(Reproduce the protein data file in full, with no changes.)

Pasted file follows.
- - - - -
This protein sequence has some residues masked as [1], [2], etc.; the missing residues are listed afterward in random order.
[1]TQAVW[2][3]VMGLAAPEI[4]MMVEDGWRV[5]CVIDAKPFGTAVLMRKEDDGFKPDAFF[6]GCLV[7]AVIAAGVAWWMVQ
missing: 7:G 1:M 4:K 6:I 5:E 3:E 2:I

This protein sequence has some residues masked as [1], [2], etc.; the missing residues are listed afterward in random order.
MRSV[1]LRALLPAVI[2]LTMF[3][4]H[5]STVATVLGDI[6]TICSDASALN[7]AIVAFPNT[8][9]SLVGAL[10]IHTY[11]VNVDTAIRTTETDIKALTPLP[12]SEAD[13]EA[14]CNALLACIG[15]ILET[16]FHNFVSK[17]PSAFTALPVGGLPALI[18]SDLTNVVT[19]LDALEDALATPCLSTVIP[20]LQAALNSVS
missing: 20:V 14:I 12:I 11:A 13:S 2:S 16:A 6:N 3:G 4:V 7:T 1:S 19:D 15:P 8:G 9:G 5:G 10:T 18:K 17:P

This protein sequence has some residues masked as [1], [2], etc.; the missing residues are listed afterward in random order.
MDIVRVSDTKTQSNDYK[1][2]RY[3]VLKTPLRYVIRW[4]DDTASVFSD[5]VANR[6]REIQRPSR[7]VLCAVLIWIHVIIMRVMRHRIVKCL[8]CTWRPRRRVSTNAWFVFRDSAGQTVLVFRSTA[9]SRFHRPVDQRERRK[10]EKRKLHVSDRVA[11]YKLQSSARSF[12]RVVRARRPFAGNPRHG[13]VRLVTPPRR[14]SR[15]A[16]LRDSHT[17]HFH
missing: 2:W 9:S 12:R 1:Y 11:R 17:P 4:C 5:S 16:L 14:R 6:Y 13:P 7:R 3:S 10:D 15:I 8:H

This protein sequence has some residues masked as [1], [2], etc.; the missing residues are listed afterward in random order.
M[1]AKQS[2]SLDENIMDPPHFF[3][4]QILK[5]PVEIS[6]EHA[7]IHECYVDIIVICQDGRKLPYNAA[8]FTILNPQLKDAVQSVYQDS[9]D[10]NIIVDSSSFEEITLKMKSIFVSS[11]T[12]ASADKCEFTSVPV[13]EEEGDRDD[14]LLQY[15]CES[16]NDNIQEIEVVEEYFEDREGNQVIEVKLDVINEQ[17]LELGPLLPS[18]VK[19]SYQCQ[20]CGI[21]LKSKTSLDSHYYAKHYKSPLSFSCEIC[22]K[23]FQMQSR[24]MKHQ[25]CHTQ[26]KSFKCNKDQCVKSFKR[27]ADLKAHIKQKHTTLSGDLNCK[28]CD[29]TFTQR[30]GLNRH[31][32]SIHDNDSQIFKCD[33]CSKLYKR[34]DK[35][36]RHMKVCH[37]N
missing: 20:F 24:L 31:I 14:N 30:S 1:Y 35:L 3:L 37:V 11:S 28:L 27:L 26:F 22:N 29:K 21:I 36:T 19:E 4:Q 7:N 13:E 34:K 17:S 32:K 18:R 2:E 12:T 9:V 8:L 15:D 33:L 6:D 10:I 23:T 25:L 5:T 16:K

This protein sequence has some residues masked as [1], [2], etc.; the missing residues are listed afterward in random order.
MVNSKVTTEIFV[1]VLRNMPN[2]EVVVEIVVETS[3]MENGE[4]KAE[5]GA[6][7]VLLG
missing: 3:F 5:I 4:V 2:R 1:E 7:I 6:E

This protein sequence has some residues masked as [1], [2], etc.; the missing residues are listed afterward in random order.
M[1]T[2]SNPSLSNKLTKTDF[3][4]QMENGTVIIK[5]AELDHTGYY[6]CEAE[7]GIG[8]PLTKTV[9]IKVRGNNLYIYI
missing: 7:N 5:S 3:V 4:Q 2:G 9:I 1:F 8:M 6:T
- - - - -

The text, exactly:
This protein sequence has some residues masked as [1], [2], etc.; the missing residues are listed afterward in random order.
[1]TQAVW[2][3]VMGLAAPEI[4]MMVEDGWRV[5]CVIDAKPFGTAVLMRKEDDGFKPDAFF[6]GCLV[7]AVIAAGVAWWMVQ
missing: 7:G 1:M 4:K 6:I 5:E 3:E 2:I

This protein sequence has some residues masked as [1], [2], etc.; the missing residues are listed afterward in random order.
MRSV[1]LRALLPAVI[2]LTMF[3][4]H[5]STVATVLGDI[6]TICSDASALN[7]AIVAFPNT[8][9]SLVGAL[10]IHTY[11]VNVDTAIRTTETDIKALTPLP[12]SEAD[13]EA[14]CNALLACIG[15]ILET[16]FHNFVSK[17]PSAFTALPVGGLPALI[18]SDLTNVVT[19]LDALEDALATPCLSTVIP[20]LQAALNSVS
missing: 20:V 14:I 12:I 11:A 13:S 2:S 16:A 6:N 3:G 4:V 7:T 1:S 19:D 15:P 8:G 9:G 5:G 10:T 18:K 17:P

This protein sequence has some residues masked as [1], [2], etc.; the missing residues are listed afterward in random order.
MDIVRVSDTKTQSNDYK[1][2]RY[3]VLKTPLRYVIRW[4]DDTASVFSD[5]VANR[6]REIQRPSR[7]VLCAVLIWIHVIIMRVMRHRIVKCL[8]CTWRPRRRVSTNAWFVFRDSAGQTVLVFRSTA[9]SRFHRPVDQRERRK[10]EKRKLHVSDRVA[11]YKLQSSARSF[12]RVVRARRPFAGNPRHG[13]VRLVTPPRR[14]SR[15]A[16]LRDSHT[17]HFH
missing: 2:W 9:S 12:R 1:Y 11:R 17:P 4:C 5:S 16:L 14:R 6:Y 13:P 7:R 3:S 10:D 15:I 8:H

This protein sequence has some residues masked as [1], [2], etc.; the missing residues are listed afterward in random order.
M[1]AKQS[2]SLDENIMDPPHFF[3][4]QILK[5]PVEIS[6]EHA[7]IHECYVDIIVICQDGRKLPYNAA[8]FTILNPQLKDAVQSVYQDS[9]D[10]NIIVDSSSFEEITLKMKSIFVSS[11]T[12]ASADKCEFTSVPV[13]EEEGDRDD[14]LLQY[15]CES[16]NDNIQEIEVVEEYFEDREGNQVIEVKLDVINEQ[17]LELGPLLPS[18]VK[19]SYQCQ[20]CGI[21]LKSKTSLDSHYYAKHYKSPLSFSCEIC[22]K[23]FQMQSR[24]MKHQ[25]CHTQ[26]KSFKCNKDQCVKSFKR[27]ADLKAHIKQKHTTLSGDLNCK[28]CD[29]TFTQR[30]GLNRH[31][32]SIHDNDSQIFKCD[33]CSKLYKR[34]DK[35][36]RHMKVCH[37]N
missing: 20:F 24:L 31:I 14:N 30:S 1:Y 35:L 3:L 37:V 11:S 28:L 27:L 26:F 22:N 29:K 21:I 36:T 19:E 4:Q 7:N 13:E 34:K 17:S 32:K 18:R 2:E 12:T 9:V 8:L 15:D 33:L 6:D 10:I 23:T 25:L 5:T 16:K

This protein sequence has some residues masked as [1], [2], etc.; the missing residues are listed afterward in random order.
MVNSKVTTEIFV[1]VLRNMPN[2]EVVVEIVVETS[3]MENGE[4]KAE[5]GA[6][7]VLLG
missing: 3:F 5:I 4:V 2:R 1:E 7:I 6:E

This protein sequence has some residues masked as [1], [2], etc.; the missing residues are listed afterward in random order.
M[1]T[2]SNPSLSNKLTKTDF[3][4]QMENGTVIIK[5]AELDHTGYY[6]CEAE[7]GIG[8]PLTKTV[9]IKVRGNNLYIYI
missing: 7:N 5:S 3:V 4:Q 2:G 9:I 1:F 8:M 6:T